- Tenancy costs – In some cases, Work and Income can agree (at the start of your private tenancy) to cover any costs that you may owe your landlord at the end of the tenancy, such as rent arrears or costs for damage. This can cover up to the equivalent of four weeks’ rent. You’ll have to pay Work and Income back.
- Transition to Alternative Housing grant – In some cases, Work and Income will pay you $3,000 if you’re eligible for Housing New Zealand housing but you give up your Housing NZ tenancy and agree to rent from a private landlord. You won’t have to pay this grant back.
For more information, go to www.msd.govt.nz – search for “Housing support products”. For information about social housing available from Kāinga Ora (Housing New Zealand) and community organisations, see “Social housing: Tenants in state and community housing” in the “Tenancy and housing” chapter.
Winter Energy Payment
If you’re on a main benefit (like JobSeeker Support) or getting NZ Super or a Veteran’s Pension, you’ll qualify for a Winter Energy Payment to help with the costs of home heating during winter. The payments start from 1 May each year.
Advance must be for immediate and essential need
Work and Income is guided by a “Ministerial Direction”, which specifies that an Advance must be for a “particular and immediate need for an essential item or service”. You’ll need to show that an Advance is the best way to meet this need.
Advances are usually paid for needs such as appliances, furniture, bedding, rent or a bond for new accommodation, power or school uniforms. Payments are made directly to suppliers (if they’re on Work and Income’s database) or indirectly through a payment card provided to you by Work and Income.
Usually an Advance from Work and Income is the last resort – for example, when you’ve received an eviction notice from your landlord or a disconnection notice from your power company.
Restrictions on getting Advances
- Advances are income-tested and cash-asset tested.
- An Advance is usually restricted to six times the amount of your weekly main benefit.
- You can get more than one Advance a year, but usually the total amount to be repaid (including the latest Advance and earlier Advances not yet repaid) must not be more than six times your main benefit. However, the Ministerial Direction restricts Advances to one a year for the same or a similar purpose.
- There are maximum amounts for Advances for the following three specific needs: home repairs; safety footwear; and travel if you’re stranded and unable to return home.
- Advances can be refused if you could reasonably have been expected to have provided for the need yourself.
Work and Income’s discretion to grant an Advance despite restrictions
The Ministerial Direction allows Work and Income to step outside some its restrictions in exceptional circumstances (for example, the limit of six times the weekly benefit) after taking into account certain factors, including whether imposing the particular restriction would mean that you, your partner or your children would suffer “serious hardship”.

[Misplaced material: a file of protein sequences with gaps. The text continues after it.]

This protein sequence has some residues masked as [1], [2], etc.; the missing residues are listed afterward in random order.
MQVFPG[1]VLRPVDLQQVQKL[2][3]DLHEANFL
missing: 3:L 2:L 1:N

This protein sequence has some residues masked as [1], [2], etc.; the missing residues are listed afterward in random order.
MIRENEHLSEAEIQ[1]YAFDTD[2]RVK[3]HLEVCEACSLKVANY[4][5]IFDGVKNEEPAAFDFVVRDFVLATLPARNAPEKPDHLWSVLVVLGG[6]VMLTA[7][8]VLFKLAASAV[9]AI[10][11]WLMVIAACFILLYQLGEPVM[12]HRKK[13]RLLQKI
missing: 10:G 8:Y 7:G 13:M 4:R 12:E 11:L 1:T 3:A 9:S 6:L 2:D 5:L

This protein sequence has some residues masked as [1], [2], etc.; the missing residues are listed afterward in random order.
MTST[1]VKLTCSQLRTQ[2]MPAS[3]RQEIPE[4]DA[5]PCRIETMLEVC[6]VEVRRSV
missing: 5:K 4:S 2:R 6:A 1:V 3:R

Challenging a refusal to grant you an Advance
Reviews of decisions to refuse an Advance are heard by a Benefit Review Committee, see “Challenging Work and Income decisions: Reviews and appeals” in this chapter.
Special Needs Grants for food and other specific purposes
Special Needs Grants are paid for a variety of purposes and are available to non-beneficiaries as well as beneficiaries. There are both income-test limits and a cash-asset limit.
You usually don’t have to repay a Special Needs Grant. In some situations, both a Special Needs Grant and an Advance of Benefit (or Recoverable Assistance Payment) can be paid, if the Special Needs Grant is insufficient to meet the entire need.
Work and Income should deal with an application for a Special Needs Grant inside one working day. In some cases, you can apply by ringing Work and Income’s 0800 559 009 number, rather than having to apply in writing.
Payments can be made directly to suppliers, if they’re on Work and Income’s database, or through a payment card provided to you by Work and Income.
Types of Special Needs Grant available
A range of categories of Special Needs Grant exist. For some categories, more than one Special Needs Grant can be provided in the same six or 12-month period for the same type of need.
- A common form of Special Needs Grant is for food. To qualify, you must have no cash assets. However, you can get more than one Food Special Needs Grant in a six-month period. There are limits for the total value of Food Special Needs Grants received within six months ($200 for single people, $300 for couples with no children, $450 for families with one to two dependent children and $550 if three or more dependent children are in the family). However, these limits can be exceeded in “exceptional” cases.
- A range of other Special Needs Grants exist for specific “emergencies”, including:
- dental or medical treatment
- accompanying someone overseas for medical treatment
- getting a birth certificate (which is needed to complete many applications for ongoing assistance).
- Special Needs Grants are also available for other specific purposes:
- for people applying for residency who have lost the support of their sponsor
- for getting a driver licence
- for repairs and maintenance